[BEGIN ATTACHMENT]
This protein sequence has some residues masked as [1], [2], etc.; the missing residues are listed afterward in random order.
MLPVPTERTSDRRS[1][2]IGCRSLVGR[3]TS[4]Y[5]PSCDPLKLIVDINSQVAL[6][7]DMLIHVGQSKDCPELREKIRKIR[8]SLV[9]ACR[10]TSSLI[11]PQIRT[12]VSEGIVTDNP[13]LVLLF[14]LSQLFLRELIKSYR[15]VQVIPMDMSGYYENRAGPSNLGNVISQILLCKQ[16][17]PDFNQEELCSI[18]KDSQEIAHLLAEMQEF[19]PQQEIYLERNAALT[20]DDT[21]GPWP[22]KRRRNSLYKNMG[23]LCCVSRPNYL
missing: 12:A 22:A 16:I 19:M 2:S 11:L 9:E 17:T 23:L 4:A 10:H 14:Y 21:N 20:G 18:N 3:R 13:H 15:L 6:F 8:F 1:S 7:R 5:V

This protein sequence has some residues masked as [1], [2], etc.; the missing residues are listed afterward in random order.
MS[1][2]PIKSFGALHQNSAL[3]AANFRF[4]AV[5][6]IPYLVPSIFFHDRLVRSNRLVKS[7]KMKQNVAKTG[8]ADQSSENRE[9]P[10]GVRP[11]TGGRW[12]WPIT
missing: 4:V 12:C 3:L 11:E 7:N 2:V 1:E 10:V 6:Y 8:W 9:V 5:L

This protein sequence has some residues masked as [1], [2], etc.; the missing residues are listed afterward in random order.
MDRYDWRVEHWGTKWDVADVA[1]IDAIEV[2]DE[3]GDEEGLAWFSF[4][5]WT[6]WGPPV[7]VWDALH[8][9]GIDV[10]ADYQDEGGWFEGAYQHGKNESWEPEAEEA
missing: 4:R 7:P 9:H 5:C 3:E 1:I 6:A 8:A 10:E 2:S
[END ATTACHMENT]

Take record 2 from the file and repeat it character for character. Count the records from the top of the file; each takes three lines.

This protein sequence has some residues masked as [1], [2], etc.; the missing residues are listed afterward in random order.
MS[1][2]PIKSFGALHQNSAL[3]AANFRF[4]AV[5][6]IPYLVPSIFFHDRLVRSNRLVKS[7]KMKQNVAKTG[8]ADQSSENRE[9]P[10]GVRP[11]TGGRW[12]WPIT
missing: 4:V 12:C 3:L 11:E 7:N 2:V 1:E 10:V 6:Y 8:W 9:V 5:L